This site uses cookies to improve your experience and to provide services and advertising. By continuing to browse, you agree to the use of cookies described in our Cookies Policy. You may change your settings at any time but this may impact on the functionality of the site. To learn more see our Cookies Policy.
OK
Dublin: 14 °C Thursday 18 April, 2019
Advertisement

Ultimate Warrior, United's demise and the story behind Tiger's drop: it's our favourite sportswriting of the week

Get the kettle on.

Image: Jonathan Bachman

1. There’s a myth that grew as my career went on. Some people said that if it was raining on the morning of a race, I would draw back the curtains and rub my hands together in glee. The perception was that I relished the bad weather, enjoyed it even, but that was certainly not the case. No one likes to be cold and wet, it was just that my body coped with the conditions better than a lot of others. I was just as miserable as everyone else, it’s just that I was able to keep pushing hard.

In an extract from his book ‘Hunger’ on Eurosport, Sean Kelly recalls the day he earned the nickname ‘King’ and won ‘The Hell of the North’.

2. “Fergie-era United became unavoidably associated with the plastic boom times of the 90s, a decade when Tony Blair looked like an exciting young progressive prime minister in waiting and Manchester itself was recast as a modern metropolitan city, its industrial heart energetically transformed along the loft-bar-boutique model. Even now, on matchdays, Old Trafford has a rolling playlist from the baggy, fuzzy, dreamily insouciant Manchester music scene of the 90s. Bayern Munich fans have their oompah band. Barcelona have the Catalan celebration hymn. United have This is the One by the Stone Roses and I’m Free by the Soup Dragons.

It is perhaps this sense of having come to the end, not just of an era, but of that era, so closely associated with the prosperous, pre-crash teenage years of many people now in their 30s and 40s, that makes United’s dip feel significant even for those who might otherwise have no wider interest. The 90s are done. The credit ran out. And now even Manchester United seem cowed, another British institution in a state of retreat.”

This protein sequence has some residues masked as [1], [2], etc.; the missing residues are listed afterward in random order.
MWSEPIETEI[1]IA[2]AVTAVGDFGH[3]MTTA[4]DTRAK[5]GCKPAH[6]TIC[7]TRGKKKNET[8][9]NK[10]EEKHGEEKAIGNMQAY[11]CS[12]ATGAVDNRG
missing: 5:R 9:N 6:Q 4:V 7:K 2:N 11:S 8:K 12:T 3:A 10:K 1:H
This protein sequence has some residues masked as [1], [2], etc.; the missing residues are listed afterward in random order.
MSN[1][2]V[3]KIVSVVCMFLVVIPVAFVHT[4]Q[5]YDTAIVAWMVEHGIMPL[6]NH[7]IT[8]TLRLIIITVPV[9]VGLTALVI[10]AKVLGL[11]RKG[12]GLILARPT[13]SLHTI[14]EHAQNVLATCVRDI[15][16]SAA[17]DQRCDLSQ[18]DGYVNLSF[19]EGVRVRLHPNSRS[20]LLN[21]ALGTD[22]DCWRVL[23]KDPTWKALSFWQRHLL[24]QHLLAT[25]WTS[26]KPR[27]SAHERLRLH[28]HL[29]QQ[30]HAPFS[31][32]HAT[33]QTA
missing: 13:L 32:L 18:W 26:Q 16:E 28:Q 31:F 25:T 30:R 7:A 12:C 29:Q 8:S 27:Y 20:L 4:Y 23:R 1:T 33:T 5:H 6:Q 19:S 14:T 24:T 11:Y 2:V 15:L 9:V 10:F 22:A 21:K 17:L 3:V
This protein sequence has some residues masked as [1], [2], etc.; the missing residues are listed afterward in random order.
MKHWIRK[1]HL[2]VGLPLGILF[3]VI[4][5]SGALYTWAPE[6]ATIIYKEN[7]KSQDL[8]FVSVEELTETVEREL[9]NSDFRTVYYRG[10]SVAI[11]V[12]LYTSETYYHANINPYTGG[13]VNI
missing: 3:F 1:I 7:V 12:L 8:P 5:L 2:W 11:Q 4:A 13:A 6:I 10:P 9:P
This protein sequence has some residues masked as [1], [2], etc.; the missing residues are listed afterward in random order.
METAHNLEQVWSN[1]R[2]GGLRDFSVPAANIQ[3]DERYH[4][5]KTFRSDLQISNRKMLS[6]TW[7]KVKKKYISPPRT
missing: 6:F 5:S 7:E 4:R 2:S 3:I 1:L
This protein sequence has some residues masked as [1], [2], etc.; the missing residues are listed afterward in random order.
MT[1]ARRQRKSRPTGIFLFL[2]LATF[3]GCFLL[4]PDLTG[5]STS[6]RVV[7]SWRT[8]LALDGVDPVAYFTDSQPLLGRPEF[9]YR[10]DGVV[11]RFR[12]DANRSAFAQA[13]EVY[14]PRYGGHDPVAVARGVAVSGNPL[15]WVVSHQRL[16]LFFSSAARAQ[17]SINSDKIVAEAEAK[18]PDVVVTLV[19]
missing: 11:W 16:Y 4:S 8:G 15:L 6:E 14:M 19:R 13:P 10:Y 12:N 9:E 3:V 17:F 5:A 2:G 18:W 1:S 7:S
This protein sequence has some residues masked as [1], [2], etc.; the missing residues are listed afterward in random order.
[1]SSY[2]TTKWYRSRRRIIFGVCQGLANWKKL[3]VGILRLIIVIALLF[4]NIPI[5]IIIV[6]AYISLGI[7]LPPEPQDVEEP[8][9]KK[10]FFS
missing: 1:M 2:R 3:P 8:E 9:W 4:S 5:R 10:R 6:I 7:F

The Guardian’s excellent Barney Ronay on the empire crumbling at Old Trafford.

3. ”He sometimes stammered and stumbled over his words. Toward the end of his speech, he spilled his water on the podium. The crowd grew restless. When they responded to something he said with a Daniel Bryan “YES!” chant, he stared out at the crowd in disbelief. “It’s clear I’ve been gone too long,” he said. He didn’t appear to understand the reference.

Finally, in the last few minutes of his speech, the large screens in the arena began cutting to current WWE superstars watching him deliver his speech. These cutaways produced loud cheers or boos, independent of what Warrior was saying. He visibly and audibly got the hint and quickly wrapped things up. The night ended in an anticlimax. The press section stretched and shuffled out, mumbling to one another that, although long and disjointed, at least the man got a chance to say what he wanted to say.”

Bill Hanstock, of SBNation, on the Ultimate Warrior’s last weekend: at Wrestlemania XXX in New Orleans.

4. “Eger was at home in Charlotte watching the Friday action on his 60-inch high-def television. As Woods was playing the 14th hole, Eger’s wife, Tricia, asked for help in the garden. He set the DVR and walked outside. Woods was putting on the 16th green when Eger settled back in front of the TV. He noticed that Woods had dropped a shot on number 15, so he rewound the telecast to see where Tiger had erred. “The thing I saw immediately,” Eger says, “was that there was no divot hole when [Woods] played his third shot, but when he dropped the ball to play his fifth shot, he was several steps in back of an obvious divot hole. I kept replaying it to make sure I was seeing it correctly. I realized he had played from the improper spot—there was no doubt it was a penalty. The question was whether [officials] would get to it before he signed his scorecard. That was my only motivation—to prevent Tiger from being disqualified [for signing an incorrect scorecard]. Because I had no doubt other people would catch the infraction too.’”

Sports Illustrated’s Alan Shipnuck pieces together the story behind Tiger Woods’ non-disqualification at last year’s Masters. Great piece.

‘I slipped the biscuits into my pocket’ – Trevor Welch on how he surprised Mourinho with custard creams

Analysis: Munster’s breakdown and mauling power give them a Heineken Cup shot

  • Share on Facebook
  • Email this article
  •  

About the author:

Read next:

COMMENTS (1)